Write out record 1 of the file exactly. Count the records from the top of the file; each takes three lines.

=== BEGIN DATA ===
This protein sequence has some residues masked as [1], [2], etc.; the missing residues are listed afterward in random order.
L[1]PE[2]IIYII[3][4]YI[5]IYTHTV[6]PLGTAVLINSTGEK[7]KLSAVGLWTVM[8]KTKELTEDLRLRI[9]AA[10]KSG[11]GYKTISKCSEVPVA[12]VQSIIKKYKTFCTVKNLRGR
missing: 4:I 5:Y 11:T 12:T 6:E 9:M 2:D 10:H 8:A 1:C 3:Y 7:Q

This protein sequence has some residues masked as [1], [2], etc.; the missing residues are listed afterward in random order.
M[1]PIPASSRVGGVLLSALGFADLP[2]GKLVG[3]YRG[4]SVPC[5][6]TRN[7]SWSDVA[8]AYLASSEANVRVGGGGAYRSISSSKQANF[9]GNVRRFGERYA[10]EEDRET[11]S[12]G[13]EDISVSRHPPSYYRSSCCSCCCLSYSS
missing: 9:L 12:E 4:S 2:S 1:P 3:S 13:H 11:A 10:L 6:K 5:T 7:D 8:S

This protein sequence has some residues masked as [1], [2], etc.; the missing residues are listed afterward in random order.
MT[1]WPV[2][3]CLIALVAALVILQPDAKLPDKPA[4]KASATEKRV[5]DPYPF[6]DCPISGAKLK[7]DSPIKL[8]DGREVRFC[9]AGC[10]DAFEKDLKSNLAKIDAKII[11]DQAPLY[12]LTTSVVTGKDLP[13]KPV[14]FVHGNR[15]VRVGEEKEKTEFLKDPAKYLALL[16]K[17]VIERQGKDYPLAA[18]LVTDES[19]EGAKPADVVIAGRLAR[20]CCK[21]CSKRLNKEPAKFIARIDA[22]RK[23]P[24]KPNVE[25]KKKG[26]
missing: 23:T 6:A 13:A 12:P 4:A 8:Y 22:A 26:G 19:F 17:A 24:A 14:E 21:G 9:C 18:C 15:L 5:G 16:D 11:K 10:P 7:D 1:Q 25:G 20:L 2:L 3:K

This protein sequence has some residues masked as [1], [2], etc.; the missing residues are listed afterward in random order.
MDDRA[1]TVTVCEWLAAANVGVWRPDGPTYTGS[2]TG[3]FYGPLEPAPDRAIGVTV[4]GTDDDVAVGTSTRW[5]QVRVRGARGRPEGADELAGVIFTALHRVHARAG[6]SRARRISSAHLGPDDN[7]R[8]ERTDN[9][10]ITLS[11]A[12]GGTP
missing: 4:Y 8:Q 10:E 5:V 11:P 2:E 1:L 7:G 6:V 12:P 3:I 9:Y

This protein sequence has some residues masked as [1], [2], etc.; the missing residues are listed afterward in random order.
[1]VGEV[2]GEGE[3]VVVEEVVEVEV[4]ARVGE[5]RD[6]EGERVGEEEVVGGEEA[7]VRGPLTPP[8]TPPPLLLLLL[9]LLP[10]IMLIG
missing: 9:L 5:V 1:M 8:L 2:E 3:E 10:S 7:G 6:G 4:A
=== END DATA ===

This protein sequence has some residues masked as [1], [2], etc.; the missing residues are listed afterward in random order.
L[1]PE[2]IIYII[3][4]YI[5]IYTHTV[6]PLGTAVLINSTGEK[7]KLSAVGLWTVM[8]KTKELTEDLRLRI[9]AA[10]KSG[11]GYKTISKCSEVPVA[12]VQSIIKKYKTFCTVKNLRGR
missing: 4:I 5:Y 11:T 12:T 6:E 9:M 2:D 10:H 8:A 1:C 3:Y 7:Q